When I was a child, I thought there were just a few ways of praying. Besides going to mass, I had vivid memories of my mom in our small school chapel with a few friends, praying rhythmically through the rosary, repeating Hail Marys and Our Fathers from one decade to another alongside other people. In fact, the Hail Mary was really popular with my mom – she would take out her curling iron every morning and hold the curl for one whole Hail Mary. Her whole head was a decade. I was always fascinated by this habit!
This idea of what prayer was meant to be stuck with me through my first decade of teaching. The familiarity and repetition of traditional prayers informed how I prayed with my first students as well. I was taught by my professors in graduate school that the best way to quiet and focus a room full of students was to start with prayer. In fact, at my first school in Baton Rouge, LA, we were required to start with prayer… So, I dutifully started every class with a prayer (perhaps just a little afraid the first couple years that the principal would walk by and check!) And my go-to prayer for those early years of teaching? the Hail Mary. Every single class, every single day for ten straight years. I reasoned that you could not go wrong with the Mother of God – it worked for my mom’s hair after all.
I always felt tremendously nervous praying with other people. I felt I was not quite “good” at praying. I would see others around me that would be kneeling in prayer, folding their hands, deeply engrossed in God… and I would, like someone does when they see a really great picture on Instagram, experience a bit of jealousy. I would even feel shame by my lack of connection to the Divine in such a clear and visible way. For years, I discounted my ways of connecting with the Lord as less-than prayer… something that was not quite getting at what prayer really was… and then, I discovered Ignatian Spirituality.
Learning about Ignatian Spirituality gave me insight into the idea that prayer was not one-dimensional. There was not only one way to talk to God or to help others speak to the Lord as well. For many years, I had thought that my ways of connecting with God – recognizing God in others, in nature, in the world at large, and through writing – were just not good enough when it came to prayer. But Ignatius teaches that we “find God in all things”. We find God in ALL THINGS. So, it is no less finding God when I encounter someone and pause to say “That was Christ!” than it is when I recite the rosary, step-by-step, bead by bead.
Discovering that I might in fact be praying when I thought I was just faking it was completely eye-opening to me. And over time, I realized that the way in which I am able to pray most effectively is by examining my faith through both reflection and study. And most importantly – through writing. The structure of the Jesuit Examen has been instrumental in helping me reflect on my days effectively. The Examen invites me to pause each day and ask for the Holy Spirit to help me examine my day. The structure stresses the importance of starting with gratitude and leading towards a reflection of where I saw God and where God was harder for me to see in my daily activities. It also invites me to look forward to the next day and think about concrete ways I can look for God in the future.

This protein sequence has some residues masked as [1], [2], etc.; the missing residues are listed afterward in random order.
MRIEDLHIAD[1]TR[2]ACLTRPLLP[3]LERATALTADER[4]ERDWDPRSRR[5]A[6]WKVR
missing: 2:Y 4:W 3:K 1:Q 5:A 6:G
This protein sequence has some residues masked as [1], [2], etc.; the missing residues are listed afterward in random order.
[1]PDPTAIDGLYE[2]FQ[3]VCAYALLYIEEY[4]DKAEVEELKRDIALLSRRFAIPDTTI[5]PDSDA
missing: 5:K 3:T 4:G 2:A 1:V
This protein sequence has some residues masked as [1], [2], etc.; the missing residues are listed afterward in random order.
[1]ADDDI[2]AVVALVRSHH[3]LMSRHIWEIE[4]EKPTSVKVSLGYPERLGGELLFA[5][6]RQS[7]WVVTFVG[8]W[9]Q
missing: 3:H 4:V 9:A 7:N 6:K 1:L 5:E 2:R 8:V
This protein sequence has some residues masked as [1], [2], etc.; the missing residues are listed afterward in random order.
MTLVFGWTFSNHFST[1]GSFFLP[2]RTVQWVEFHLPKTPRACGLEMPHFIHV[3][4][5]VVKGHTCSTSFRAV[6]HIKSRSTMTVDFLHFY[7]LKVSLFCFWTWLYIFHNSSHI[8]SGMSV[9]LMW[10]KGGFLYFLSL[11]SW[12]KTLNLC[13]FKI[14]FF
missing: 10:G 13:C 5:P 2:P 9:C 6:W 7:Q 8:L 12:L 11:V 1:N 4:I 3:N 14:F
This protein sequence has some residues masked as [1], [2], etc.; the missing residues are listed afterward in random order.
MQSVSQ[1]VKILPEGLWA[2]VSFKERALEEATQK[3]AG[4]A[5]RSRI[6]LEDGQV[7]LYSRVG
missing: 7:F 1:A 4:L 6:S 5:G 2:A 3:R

Today, I lead people in prayer a little differently than I did those first few years of teaching, but I remember those first few years so fondly because it was during them that I was able to get out of my comfort zone and show my students how I best communicated with God at that moment in time. It helped me to realize that prayer doesn’t have to be perfect, it doesn’t have to be creative, it just has to be me, God, and them.
Recently, I have even had the great opportunity of teaching a few classes about prayer. One of the most powerful things I learned in preparing those classes was just how often Jesus prayed. I think I noticed this a little throughout my life whenever those Scriptures had come up in the liturgy, but it was a different experience looking directly at all the times Jesus actually prayed throughout the Gospels – he prayed alone, he prayed with others, he prayed through Scripture. Jesus was human, even in the action of praying. And as I studied and reflected more on Jesus’s life, I came to realize that His life was, in fact, a prayer. Everything he did was directed towards God – the way He spoke with others, the way He interacted with friends and family, even the way that He walked alongside his parents as He grew. His walk towards Calvary was also a prayer, perhaps the best prayer ever written – a complete and total giving of self to God in the presence of others.
May your life and mine be a prayer to God today in every breath, every action, and every word. And most of all, may we recognize and value the many diverse ways we pray with the whole of who we are.